The Earth Sci­ences and Cre­ative Prac­tice: Ex­plor­ing the Bound­aries Be­tween Dig­i­tal and Ma­te­r­ial Cul­tures

Symposium:


Session Title:

  • Variable Reality – Inter-formalities in Digital/Analogue Arts

Presentation Title:

  • The Earth Sci­ences and Cre­ative Prac­tice: Ex­plor­ing the Bound­aries Be­tween Dig­i­tal and Ma­te­r­ial Cul­tures

Presenter(s):



Abstract:

  • Panel: Variable Reality – Inter-formalities in Digital/Analogue Arts

    Within cur­rent art prac­tice, artists en­gage with the earth sci­ences as a source of in­spi­ra­tion and as a provider of data about the phys­i­cal en­vi­ron­ment. This rich source of data in­cludes in­for­ma­tion on many el­e­ments: from the con­di­tions of the at­mos­phere, to phys­i­cal for­ma­tions; from small scale to gi­gan­tic for­ma­tions; ex­tremes of heat and cold; and the in­ter­ac­tion of all these in time and space. Ad­di­tion­ally, the mod­els, vi­su­al­i­sa­tions and ex­pla­na­tions of these phe­nom­ena by sci­en­tists can in­clude aes­thetic char­ac­ter­is­tics that are ap­pre­ci­ated by a wider au­di­ence than im­me­di­ate sci­en­tific peers. When we are con­cerned with dig­i­tal en­vi­ron­ments, the dis­cus­sion is most often cen­tred on vi­su­al­i­sa­tion, which in­cludes ref­er­ence to both ob­jects with a ma­te­r­ial or phys­i­cal ex­is­tence and to men­tal con­structs. These can be di­rectly ob­serv­able or be­come vis­i­ble through an in­stru­ment or de­vice.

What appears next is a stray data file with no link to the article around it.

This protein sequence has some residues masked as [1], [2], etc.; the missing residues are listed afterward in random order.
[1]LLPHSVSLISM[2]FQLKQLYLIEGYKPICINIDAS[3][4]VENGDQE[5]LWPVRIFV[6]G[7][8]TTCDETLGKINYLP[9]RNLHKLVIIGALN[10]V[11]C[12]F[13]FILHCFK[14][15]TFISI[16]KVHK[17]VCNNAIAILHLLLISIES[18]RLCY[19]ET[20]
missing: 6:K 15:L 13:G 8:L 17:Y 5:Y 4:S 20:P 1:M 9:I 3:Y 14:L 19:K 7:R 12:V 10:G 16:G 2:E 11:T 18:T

Vi­sual char­ac­ter­is­tics can also be trans­lated from a non-vi­sual state into con­structed data, as a ‘con­cep­tual’ trans­la­tion. Using ex­am­ples re­lated to the earth sci­ences, this pre­sen­ta­tion will first dis­cuss the ways in which cre­ative works demon­strate the move­ment of ideas and con­cepts from the phys­i­cal to the dig­i­tal. Then, ex­am­ples of works that take us from the dig­i­tal to the phys­i­cal will be con­sid­ered that make spe­cific ref­er­ence to ge­ol­ogy, stud­ies of rock for­ma­tions and tech­nolo­gies sup­port­ing min­ing ac­tiv­i­ties. This will in­clude works that are en­gaged with re­lated en­vi­ron­men­tal, so­cial and cul­tural is­sues. It is pro­posed that a study of these ‘trans­la­tions’ to and  from the dig­i­tal to the ma­te­r­ial can open up fur­ther pos­si­bil­i­ties for pro­vid­ing a cri­tique of new media works in the con­text of a broader his­tor­i­cal per­spec­tive, in­clud­ing land art, ecol­ogy and en­vi­ron­men­tal ac­tivism.

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